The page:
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Journal Article

Citation

Tomada G, Schneider BH. Dev. Psychol. 1997; 33(4): 601-609.

Affiliation

Department of Psychology, University of Florence, Italy.

Copyright

(Copyright © 1997, American Psychological Association)

DOI

unavailable

PMID

9232375

Abstract

It has been proposed that overt physical and verbal aggression are more prevalent among boys and that covert aggression in the context of interpersonal relationships is more typical of girls. The purpose of this study was to replicate and extend American research on this topic to Italy. Italian elementary school pupils (n = 314) and their teachers provided nominations for aggression and prosocial behavior on 2 occasions within a single school year. Both peer and teacher nominations were highly stable, though there was very poor concordance between them. Peer nominations for both overt and relational aggression were linked to peer rejection. Contrary to expectations, boys scored higher than girls in both overt and relational aggression. Nevertheless, on the basis of the gender composition of extreme groups, the authors conclude that the distinction between overt and relational aggression is as useful in facilitating research on aggressiveness among girls in Italy as it is in the United States.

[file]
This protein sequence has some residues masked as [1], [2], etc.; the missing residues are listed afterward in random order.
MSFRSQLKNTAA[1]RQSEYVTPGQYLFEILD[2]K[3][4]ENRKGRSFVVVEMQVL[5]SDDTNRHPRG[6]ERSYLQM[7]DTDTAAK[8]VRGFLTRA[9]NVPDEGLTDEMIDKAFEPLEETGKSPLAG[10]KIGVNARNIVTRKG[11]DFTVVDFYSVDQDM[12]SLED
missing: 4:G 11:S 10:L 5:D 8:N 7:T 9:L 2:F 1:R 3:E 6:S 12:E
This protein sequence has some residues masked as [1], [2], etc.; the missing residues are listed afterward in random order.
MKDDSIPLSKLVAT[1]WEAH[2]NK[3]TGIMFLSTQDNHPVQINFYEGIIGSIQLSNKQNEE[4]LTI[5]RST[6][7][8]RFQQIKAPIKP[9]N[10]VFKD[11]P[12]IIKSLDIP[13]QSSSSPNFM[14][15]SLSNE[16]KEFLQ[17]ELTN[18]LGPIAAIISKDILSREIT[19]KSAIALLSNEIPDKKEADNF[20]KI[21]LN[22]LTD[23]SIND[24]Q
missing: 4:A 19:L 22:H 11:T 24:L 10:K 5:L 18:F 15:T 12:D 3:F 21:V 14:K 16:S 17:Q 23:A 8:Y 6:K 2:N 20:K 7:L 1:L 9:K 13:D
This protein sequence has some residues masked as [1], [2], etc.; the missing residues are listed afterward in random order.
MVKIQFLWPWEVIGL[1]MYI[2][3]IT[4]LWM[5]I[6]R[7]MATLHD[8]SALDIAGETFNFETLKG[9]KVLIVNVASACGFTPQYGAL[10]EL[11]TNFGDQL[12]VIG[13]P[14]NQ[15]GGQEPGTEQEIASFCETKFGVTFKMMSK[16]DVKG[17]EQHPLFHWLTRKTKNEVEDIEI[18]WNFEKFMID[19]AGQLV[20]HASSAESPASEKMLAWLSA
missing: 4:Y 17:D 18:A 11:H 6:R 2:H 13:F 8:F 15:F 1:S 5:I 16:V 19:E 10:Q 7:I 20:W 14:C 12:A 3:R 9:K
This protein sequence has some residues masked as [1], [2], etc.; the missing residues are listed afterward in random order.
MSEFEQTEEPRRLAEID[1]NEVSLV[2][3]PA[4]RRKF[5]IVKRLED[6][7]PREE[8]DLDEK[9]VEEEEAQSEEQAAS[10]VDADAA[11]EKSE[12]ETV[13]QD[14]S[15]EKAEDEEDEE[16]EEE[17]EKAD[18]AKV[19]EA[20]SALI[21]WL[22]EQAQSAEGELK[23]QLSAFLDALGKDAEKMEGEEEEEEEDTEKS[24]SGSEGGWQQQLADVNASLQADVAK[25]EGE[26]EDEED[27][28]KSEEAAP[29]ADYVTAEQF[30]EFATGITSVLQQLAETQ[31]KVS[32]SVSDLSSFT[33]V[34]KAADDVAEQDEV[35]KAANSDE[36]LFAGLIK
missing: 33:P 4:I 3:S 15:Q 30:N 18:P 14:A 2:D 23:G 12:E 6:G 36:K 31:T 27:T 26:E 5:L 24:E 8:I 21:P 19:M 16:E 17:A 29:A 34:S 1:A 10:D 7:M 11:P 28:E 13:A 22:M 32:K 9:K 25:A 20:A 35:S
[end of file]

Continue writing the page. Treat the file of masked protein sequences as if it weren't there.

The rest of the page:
Language: en

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